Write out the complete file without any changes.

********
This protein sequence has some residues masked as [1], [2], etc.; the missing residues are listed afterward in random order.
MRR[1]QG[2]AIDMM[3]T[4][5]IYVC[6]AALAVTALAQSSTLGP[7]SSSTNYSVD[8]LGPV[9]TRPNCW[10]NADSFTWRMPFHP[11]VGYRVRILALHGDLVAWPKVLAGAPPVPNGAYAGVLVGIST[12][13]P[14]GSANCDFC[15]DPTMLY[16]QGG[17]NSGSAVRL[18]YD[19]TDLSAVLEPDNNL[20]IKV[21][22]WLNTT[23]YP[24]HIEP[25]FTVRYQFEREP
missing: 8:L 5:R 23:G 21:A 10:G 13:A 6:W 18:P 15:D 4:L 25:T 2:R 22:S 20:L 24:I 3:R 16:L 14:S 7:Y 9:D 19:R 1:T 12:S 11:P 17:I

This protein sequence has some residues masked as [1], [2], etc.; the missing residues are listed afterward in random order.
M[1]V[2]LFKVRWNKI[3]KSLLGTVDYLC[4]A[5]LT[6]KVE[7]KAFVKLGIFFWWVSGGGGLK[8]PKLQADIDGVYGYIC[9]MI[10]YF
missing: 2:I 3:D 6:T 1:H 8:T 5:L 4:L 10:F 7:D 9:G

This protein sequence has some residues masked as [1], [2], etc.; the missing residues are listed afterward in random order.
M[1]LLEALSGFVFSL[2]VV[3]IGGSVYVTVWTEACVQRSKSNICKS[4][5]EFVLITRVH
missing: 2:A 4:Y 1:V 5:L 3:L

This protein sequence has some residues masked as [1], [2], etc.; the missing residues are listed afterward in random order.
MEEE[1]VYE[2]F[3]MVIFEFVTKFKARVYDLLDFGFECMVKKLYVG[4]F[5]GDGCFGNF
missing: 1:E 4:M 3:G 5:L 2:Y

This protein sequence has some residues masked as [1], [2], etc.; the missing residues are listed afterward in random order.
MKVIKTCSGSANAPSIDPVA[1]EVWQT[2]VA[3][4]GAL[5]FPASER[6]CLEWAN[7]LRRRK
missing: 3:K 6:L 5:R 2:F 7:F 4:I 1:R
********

This protein sequence has some residues masked as [1], [2], etc.; the missing residues are listed afterward in random order.
MRR[1]QG[2]AIDMM[3]T[4][5]IYVC[6]AALAVTALAQSSTLGP[7]SSSTNYSVD[8]LGPV[9]TRPNCW[10]NADSFTWRMPFHP[11]VGYRVRILALHGDLVAWPKVLAGAPPVPNGAYAGVLVGIST[12][13]P[14]GSANCDFC[15]DPTMLY[16]QGG[17]NSGSAVRL[18]YD[19]TDLSAVLEPDNNL[20]IKV[21][22]WLNTT[23]YP[24]HIEP[25]FTVRYQFEREP
missing: 8:L 5:R 23:G 21:A 10:G 13:A 6:W 18:P 15:D 4:L 25:T 2:R 22:S 20:L 24:I 3:R 16:L 14:S 7:Y 9:D 19:R 1:T 12:S 11:P 17:I

This protein sequence has some residues masked as [1], [2], etc.; the missing residues are listed afterward in random order.
M[1]V[2]LFKVRWNKI[3]KSLLGTVDYLC[4]A[5]LT[6]KVE[7]KAFVKLGIFFWWVSGGGGLK[8]PKLQADIDGVYGYIC[9]MI[10]YF
missing: 2:I 3:D 6:T 1:H 8:T 5:L 4:L 10:F 7:D 9:G

This protein sequence has some residues masked as [1], [2], etc.; the missing residues are listed afterward in random order.
M[1]LLEALSGFVFSL[2]VV[3]IGGSVYVTVWTEACVQRSKSNICKS[4][5]EFVLITRVH
missing: 2:A 4:Y 1:V 5:L 3:L

This protein sequence has some residues masked as [1], [2], etc.; the missing residues are listed afterward in random order.
MEEE[1]VYE[2]F[3]MVIFEFVTKFKARVYDLLDFGFECMVKKLYVG[4]F[5]GDGCFGNF
missing: 1:E 4:M 3:G 5:L 2:Y

This protein sequence has some residues masked as [1], [2], etc.; the missing residues are listed afterward in random order.
MKVIKTCSGSANAPSIDPVA[1]EVWQT[2]VA[3][4]GAL[5]FPASER[6]CLEWAN[7]LRRRK
missing: 3:K 6:L 5:R 2:F 7:F 4:I 1:R